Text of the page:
A few posts back I took a deep dive on my work on cards across. Now I want to take a situational deep dive for something that will eventually happen if you do cards across for a long time. It two or three times in twenty years, but it’s nice to be prepared when it does happen. This strategy could also apply to another trick where the spectator counts cards.
You hand the spectator twelve cards. You are sure there are twelve cards. You asked the spectator to count the twelve cards. She says there are eleven. There are three possibilities.
One, there are actually eleven cards. I’m going to rule out that possibility for the purpose of this post and because, frankly, it’s never happened to me because of the setup shared in the previous card across post.
Two, there are twelve and the spectator is messing with you.
Three, there are twelve and the spectator made a mistake.
It’s possibilities two and three that the gambit works for. You reply, “There’s only eleven? We need twelve.” Snap your fingers above the cards. “Now, carefully count them again.” I believe the slightly more deliberate pronunciation of careful is what makes this work.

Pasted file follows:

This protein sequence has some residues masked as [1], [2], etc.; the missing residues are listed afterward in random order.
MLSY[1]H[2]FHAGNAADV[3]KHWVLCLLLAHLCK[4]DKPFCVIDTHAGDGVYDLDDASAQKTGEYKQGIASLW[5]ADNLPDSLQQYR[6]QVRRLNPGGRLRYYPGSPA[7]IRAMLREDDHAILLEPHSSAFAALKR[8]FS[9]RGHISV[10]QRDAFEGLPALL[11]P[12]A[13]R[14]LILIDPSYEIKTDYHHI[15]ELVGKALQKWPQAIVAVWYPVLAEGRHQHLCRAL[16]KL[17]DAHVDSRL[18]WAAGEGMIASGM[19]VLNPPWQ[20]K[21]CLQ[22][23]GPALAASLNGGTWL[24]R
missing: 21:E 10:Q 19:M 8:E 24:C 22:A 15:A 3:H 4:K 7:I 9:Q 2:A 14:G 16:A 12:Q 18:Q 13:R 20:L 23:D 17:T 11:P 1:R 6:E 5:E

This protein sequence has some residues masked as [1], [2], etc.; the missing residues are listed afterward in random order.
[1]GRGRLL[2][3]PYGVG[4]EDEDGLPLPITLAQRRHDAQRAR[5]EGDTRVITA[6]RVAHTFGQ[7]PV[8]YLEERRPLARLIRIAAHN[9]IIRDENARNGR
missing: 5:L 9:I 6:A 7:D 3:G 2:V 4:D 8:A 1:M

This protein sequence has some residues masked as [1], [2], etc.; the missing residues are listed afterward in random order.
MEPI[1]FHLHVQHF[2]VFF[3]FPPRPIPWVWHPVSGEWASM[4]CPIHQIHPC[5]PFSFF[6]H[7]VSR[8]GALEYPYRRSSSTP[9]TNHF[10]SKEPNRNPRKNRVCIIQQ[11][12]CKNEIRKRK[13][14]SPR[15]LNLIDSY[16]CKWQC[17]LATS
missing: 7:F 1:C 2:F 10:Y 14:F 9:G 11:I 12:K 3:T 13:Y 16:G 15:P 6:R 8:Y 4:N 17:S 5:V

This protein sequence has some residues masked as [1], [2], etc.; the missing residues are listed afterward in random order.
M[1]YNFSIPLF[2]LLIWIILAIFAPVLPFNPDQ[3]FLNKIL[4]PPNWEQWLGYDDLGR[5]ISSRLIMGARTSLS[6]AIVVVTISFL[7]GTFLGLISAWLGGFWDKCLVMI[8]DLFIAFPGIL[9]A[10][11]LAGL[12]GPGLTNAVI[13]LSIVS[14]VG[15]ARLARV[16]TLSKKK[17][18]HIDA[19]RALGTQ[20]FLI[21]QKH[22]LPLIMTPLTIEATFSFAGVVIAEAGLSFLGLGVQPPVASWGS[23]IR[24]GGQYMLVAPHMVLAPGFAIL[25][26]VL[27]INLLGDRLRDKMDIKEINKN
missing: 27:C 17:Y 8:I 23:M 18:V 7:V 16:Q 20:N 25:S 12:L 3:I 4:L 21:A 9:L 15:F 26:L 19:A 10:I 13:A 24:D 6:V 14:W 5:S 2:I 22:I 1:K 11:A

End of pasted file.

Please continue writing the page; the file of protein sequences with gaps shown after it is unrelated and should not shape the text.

Spectator, “…seven, eight, nine, ten, eleven, TWELVE. What the?”
If the spectator was originally mistaken, you’ve done a bonus mini-miracle.
If the spectator was messing you, you’ve shown him you’re on your game.
Over the past twenty plus years of performing cards across I think I’ve had to do this three times. Once for a spectator that made a mistake. Maybe twice for a spectator that was ribbing me. The two that were ribbing me gave an honest count the second time, as I watched and counted along with them.
I should add, the tone of this isn’t that of a smart alec. It’s more whimsical than anything else. The subtext is, “Oh, there’s not twelve? No problem. (snap) Got it covered.” Low key fun.
Having additional arrows in the quiver, especially arrows that don’t take up space, is a good thing.